Science Podcast | A ‘river of stars’ in the middle of the void

Astronomers don’t win because of fears. Around this time, an international team of researchers was surprised to see an enormous ‘stream of stars’ flowing like a river between more than 1,000 galaxies in the well-known Coma cluster, 300 million light-years from Earth.

Stellar streams were already known within our Milky Way and other nearby galaxies, but one flows in the middle of the vacuum of space, between one galaxy and another. At 1.7 million light-years long, the galactic river, known as the ‘Giant Coma Stream’, is the longest ever seen by astronomers. An incredible discovery has just been released ‘Astronomy & Astrophysics’.

The first observations were made with the relatively small 70 cm telescope of astronomer and paper co-author Michael Rich in California. But then, when focusing on the accompanying area Telescope William Herschel4.2 meters, taking new images and processing them, astronomers can clearly see the stream of stars, a ‘river of light’ ten times the length of our Milky Way, floating in intergalactic space, among the cluster of galaxies but not particularly interacting with any of them.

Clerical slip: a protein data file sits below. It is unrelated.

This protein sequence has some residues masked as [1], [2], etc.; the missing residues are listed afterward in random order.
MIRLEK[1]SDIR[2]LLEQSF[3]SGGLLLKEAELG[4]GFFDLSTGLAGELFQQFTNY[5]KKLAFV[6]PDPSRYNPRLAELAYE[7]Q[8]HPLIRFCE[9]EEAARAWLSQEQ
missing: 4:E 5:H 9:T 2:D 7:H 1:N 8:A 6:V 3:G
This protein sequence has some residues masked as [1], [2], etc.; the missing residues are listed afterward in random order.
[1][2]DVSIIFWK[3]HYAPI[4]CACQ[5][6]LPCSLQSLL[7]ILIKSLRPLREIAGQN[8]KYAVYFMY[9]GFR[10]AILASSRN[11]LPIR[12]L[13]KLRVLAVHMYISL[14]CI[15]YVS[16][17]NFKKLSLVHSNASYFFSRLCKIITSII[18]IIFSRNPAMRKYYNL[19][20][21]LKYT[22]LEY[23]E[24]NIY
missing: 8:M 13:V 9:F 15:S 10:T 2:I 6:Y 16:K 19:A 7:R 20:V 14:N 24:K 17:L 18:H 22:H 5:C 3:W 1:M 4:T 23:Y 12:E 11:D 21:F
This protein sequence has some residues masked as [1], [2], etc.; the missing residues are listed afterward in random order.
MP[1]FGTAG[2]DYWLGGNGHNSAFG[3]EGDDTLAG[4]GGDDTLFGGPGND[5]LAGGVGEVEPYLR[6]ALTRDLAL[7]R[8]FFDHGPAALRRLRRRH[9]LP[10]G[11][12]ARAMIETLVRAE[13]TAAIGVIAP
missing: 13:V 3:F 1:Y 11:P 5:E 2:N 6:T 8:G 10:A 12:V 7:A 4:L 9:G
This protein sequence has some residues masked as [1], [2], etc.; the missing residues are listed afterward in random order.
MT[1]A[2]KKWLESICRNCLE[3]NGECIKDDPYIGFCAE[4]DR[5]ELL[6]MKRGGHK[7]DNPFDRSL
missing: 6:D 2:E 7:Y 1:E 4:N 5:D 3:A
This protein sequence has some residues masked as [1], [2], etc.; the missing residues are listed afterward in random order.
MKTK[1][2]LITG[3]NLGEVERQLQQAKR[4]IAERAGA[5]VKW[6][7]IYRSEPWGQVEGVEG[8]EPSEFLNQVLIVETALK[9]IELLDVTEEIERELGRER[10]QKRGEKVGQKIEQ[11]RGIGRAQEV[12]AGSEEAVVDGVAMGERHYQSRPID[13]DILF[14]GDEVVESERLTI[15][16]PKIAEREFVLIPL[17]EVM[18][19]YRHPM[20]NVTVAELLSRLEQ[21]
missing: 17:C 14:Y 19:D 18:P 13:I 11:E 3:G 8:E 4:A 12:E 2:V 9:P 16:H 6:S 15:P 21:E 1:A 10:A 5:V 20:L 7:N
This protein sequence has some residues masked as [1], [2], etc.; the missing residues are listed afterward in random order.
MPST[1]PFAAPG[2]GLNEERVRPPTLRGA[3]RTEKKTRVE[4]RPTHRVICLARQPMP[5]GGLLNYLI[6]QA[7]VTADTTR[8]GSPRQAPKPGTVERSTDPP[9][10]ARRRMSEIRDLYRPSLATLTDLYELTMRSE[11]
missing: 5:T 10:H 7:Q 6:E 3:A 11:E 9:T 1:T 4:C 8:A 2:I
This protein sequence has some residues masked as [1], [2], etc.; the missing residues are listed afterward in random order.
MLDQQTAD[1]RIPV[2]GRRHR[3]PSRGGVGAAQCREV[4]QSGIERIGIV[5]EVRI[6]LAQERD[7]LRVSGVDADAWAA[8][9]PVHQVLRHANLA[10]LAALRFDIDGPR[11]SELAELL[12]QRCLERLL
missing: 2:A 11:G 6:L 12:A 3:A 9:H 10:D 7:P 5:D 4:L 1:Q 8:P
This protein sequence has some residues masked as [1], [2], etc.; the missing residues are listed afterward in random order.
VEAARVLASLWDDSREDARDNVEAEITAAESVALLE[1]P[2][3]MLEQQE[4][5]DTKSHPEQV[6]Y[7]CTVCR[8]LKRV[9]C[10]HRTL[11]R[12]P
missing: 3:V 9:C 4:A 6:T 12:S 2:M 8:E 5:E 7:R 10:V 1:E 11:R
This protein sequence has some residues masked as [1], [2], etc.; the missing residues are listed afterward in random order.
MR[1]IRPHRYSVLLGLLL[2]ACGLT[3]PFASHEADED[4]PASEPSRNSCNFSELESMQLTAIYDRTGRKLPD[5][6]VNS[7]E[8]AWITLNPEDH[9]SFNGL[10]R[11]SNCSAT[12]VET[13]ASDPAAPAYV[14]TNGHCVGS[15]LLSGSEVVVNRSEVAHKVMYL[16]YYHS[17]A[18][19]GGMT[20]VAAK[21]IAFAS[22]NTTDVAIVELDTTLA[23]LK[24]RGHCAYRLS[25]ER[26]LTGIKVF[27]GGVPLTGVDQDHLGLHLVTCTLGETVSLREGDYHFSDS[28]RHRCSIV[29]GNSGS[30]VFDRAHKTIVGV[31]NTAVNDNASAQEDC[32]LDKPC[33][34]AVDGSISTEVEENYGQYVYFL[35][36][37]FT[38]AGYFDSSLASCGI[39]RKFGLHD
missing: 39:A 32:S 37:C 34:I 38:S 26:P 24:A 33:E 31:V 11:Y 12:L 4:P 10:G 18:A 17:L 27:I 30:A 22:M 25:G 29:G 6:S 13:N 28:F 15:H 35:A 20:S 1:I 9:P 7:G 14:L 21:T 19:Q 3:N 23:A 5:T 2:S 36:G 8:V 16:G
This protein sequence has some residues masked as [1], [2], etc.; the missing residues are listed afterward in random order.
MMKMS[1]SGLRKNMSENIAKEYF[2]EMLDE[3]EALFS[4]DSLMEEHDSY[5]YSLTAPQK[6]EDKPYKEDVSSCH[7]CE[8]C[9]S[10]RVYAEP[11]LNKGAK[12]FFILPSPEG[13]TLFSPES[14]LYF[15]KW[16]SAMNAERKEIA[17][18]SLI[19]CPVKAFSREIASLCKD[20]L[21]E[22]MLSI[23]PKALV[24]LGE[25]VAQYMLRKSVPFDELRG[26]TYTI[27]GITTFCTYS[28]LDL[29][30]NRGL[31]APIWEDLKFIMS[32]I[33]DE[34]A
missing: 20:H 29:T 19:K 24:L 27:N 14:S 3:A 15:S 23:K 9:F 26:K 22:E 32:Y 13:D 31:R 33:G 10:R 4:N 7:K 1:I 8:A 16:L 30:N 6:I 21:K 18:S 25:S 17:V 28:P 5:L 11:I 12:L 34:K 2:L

The discovery is surprising because the giant coma stream is a fragile system in the middle of a hostile environment of galaxies that constantly attract and repel each other. According to another of the study’s authors, Rainer Pelletier, after the unexpected discovery “we were able to simulate such massive flows on the computer. So we hope to find more of them. For example, we can use the future 39-meter ELT (Very Large Telescope) and the Euclid mission recently launched by the European Space Agency to generate data. We’ll see when it starts.”

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